Is Dubai the First Casualty in a Global Epidemic?

by Noam Scheiber | November 30, 2009

Officially, the only news coming out of Dubai on Sunday was that the central bank of the United Arab Emirates, the seven-state federation of which Dubai is a part, will extend ample credit to banks in Dubai. That should avert a series of runs now that it's pretty clear Dubai's banks have piles of bad loans sitting on their balance sheets.   

But, of course, no one's *that* interested in the local financial sector in Dubai (spectacular though its collapse may be). The really questions weighing on investors' minds are two-fold: 1.) Is the U.A.E--which basically means Abu Dhabi, the federation's oil rich city-state--going to bail out Dubai World, the state-owned company that's in the process of stiffing its creditors to the tune of up to $59 billion? If so, then the story probably ends there for the moment. 2.) Are other countries now struggling under mountains of debt--Ireland, Greece, the Baltic states, Bulgaria, Romania--in danger of defaulting themselves? Which is to say, is there a risk of a global contagion here? This Times piece goes through some arguments on both sides. On the one hand, these countries do have a lot of debt and their interest rates (and the cost of insuring their debt) have been rising since the first Dubai rumblings last week. On the other hand, none of them appear to have borrowed quite as recklessly as Dubai. (Or, at least, Dubai World--remember, it's a government-owned company, but it's debt isn't technically the same as debt issued by the government of Dubai.)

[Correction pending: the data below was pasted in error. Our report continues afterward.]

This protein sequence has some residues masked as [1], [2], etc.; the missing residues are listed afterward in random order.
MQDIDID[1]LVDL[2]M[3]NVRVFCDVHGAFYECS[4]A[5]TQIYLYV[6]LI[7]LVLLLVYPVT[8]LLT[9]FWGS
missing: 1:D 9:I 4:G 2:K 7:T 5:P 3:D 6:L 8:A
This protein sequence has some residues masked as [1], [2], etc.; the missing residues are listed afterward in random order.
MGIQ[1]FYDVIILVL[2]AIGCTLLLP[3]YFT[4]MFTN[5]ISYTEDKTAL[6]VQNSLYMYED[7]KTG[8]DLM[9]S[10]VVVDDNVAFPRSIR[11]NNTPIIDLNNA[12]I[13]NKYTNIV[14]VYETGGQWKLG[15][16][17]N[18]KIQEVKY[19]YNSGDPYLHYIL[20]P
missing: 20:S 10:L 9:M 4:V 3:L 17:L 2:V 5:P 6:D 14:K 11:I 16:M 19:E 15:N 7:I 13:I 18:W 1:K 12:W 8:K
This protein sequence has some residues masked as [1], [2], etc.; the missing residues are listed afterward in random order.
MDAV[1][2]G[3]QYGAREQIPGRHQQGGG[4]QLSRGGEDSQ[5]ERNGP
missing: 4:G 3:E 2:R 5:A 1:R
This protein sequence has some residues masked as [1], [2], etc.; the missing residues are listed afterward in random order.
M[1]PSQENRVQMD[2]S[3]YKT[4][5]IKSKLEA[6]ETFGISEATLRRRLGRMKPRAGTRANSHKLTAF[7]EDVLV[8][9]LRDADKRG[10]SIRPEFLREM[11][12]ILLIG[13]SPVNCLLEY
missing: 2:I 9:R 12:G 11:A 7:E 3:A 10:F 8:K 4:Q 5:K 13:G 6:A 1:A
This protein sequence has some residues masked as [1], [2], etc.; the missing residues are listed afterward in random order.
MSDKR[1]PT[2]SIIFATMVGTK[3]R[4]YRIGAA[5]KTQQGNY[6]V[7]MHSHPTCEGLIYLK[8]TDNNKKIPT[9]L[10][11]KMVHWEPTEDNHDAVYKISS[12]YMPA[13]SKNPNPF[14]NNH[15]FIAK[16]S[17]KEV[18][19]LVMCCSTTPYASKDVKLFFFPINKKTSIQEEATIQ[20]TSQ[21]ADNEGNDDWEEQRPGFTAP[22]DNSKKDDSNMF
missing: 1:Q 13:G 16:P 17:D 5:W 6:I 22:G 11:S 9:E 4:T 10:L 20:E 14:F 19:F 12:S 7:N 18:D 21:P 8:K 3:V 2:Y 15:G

One intermediate possibility could be almost as bad: Investors grow skeptical of debt issued by banks in the aforementioned countries--Ireland, Greece, et al--which makes it impossible for those banks to roll over their debt and effectively collapses these countries' financial sectors. Meanwhile, because the countries are heavily indebted already, they can't bail out their own banks, creating a massive economic crisis. (I alluded to this possibility on Friday.) Not pretty.

Simon Johnson thinks the EU may end up following Abu Dhabi's lead and partially bailing out Ireland and even Greece. (Though he thinks both Abu Dhabi and the EU would impose some losses on creditors--that is, it wouldn't be a 100 percent bail out. He--and I--sees this as a good thing, as long as the markets take it in stride.)

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